There’s this perception that business to business marketing is the driest, basic-est, and most boring-est job out there. Myths like “you can’t be creative” or “you can’t have any fun” is what gives B2B a bad name. On the contrary, it’s those exact things that can make B2B successful and valuable. Be creative, be fun, and begin to see B2B in an entirely new light. Still lost in the dark? Take a look at our 4 principles to brighten & build-up your business’s marketing strategy.
• Understand the information your buyers need and deliver it in a way that is easy for them to access and consume.
• Make your content attractive, discoverable, consumable and sharable.
• Essentially, your value = making your clients’ lives easier. Discover opportunities to streamline and make your relationship with them essential in their big picture.
• Create demand for your products & services – you have to fill a void.
• In contrast to lead generation, it requires changing what is in your buyer’s mind.
• For others to purchase your product – they have to trust you.
• Whether it’s the founder, the president, the CMO, or a team member – you and your associates are expected to be experts in your field. To prove this, let your content showcase a more passionate and generous side of your business rather than strictly a sales pitch.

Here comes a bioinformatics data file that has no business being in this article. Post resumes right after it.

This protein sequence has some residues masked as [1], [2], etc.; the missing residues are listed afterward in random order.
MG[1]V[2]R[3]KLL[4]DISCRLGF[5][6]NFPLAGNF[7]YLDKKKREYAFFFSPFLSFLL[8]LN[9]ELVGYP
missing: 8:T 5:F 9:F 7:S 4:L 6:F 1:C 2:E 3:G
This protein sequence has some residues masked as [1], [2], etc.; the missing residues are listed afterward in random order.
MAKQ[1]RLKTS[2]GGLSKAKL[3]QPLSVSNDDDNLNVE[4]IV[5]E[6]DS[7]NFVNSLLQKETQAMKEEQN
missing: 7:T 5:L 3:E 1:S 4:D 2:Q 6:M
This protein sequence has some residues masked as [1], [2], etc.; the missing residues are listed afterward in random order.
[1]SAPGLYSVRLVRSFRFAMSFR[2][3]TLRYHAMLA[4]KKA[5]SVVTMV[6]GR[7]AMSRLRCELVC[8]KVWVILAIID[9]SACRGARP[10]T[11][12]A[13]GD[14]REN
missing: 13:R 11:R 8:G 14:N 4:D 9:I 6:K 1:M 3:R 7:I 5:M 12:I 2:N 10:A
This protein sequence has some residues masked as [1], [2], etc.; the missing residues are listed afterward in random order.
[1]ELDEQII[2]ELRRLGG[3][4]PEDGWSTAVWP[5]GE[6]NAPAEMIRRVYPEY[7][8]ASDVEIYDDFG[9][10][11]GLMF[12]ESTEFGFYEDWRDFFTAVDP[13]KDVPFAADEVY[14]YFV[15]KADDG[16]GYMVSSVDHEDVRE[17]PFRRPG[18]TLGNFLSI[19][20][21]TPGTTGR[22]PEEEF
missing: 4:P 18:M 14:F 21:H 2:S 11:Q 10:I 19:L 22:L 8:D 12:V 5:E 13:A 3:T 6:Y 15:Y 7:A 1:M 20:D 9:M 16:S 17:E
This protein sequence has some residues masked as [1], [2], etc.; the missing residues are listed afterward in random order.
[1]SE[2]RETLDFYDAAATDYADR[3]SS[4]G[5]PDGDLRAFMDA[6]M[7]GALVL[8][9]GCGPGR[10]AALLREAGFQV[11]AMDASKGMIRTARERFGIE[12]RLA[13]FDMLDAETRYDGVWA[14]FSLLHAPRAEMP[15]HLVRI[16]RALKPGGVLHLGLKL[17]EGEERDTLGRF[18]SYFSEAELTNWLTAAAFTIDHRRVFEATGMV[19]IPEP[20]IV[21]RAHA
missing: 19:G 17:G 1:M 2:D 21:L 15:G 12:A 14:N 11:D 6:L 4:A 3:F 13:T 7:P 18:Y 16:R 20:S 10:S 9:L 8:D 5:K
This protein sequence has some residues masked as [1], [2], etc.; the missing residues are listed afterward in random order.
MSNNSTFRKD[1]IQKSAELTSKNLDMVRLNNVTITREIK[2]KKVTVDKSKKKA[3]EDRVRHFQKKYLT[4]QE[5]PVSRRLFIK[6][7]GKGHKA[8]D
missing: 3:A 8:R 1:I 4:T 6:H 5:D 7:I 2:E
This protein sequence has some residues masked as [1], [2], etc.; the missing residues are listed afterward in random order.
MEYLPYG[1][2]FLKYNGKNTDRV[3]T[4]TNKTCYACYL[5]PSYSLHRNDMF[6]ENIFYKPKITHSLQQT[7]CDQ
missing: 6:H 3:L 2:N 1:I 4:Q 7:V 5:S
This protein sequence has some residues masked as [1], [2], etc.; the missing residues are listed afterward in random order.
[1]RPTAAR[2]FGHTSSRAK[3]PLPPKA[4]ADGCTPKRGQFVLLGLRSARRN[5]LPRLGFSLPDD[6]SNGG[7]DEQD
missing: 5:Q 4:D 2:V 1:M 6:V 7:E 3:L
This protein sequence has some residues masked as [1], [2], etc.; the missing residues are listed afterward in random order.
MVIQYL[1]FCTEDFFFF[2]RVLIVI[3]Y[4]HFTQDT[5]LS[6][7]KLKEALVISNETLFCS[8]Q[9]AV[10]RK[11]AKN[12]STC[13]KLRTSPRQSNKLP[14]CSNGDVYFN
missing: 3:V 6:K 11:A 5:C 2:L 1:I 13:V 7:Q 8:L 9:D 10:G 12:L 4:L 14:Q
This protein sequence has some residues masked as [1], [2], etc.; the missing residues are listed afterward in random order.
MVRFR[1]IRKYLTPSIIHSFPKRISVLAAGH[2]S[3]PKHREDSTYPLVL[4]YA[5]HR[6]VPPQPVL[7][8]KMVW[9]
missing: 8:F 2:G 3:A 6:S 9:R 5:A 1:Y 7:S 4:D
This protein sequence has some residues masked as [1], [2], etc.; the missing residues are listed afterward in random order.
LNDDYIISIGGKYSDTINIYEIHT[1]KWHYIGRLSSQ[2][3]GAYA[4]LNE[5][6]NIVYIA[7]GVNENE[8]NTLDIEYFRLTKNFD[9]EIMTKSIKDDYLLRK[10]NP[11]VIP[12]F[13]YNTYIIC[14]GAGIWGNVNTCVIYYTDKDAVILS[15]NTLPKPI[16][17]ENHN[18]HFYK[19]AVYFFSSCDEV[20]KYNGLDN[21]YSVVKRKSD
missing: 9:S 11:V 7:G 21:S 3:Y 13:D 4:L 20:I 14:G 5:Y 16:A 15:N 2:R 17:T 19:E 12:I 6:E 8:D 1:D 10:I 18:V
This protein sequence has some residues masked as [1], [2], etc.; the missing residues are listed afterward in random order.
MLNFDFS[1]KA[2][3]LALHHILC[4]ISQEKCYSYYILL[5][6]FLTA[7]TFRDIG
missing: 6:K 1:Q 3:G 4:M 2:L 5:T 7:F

• Overall, raise the visibility of your CEO or another team member to parallel your business’s services.
• From creating a Google+ account, setting up directories, managing social accounts, and guest-blogging for links back, your business must do everything it can to move it’s way up the Google search ladder. It won’t be over night, but this is a marathon you can’t give up.
• No only do you have to be online, you have to be engaged. You have to be where your target audience is.
We hope these tips shed some light on the often misunderstood, business to business marketing. The most important to remember is that it doesn’t matter whether it’s B2B to B2C, you’re always selling to people. Like the CMO of SAP, Jonathon Becher, simply put it, “Glass buildings don’t buy software, people do.”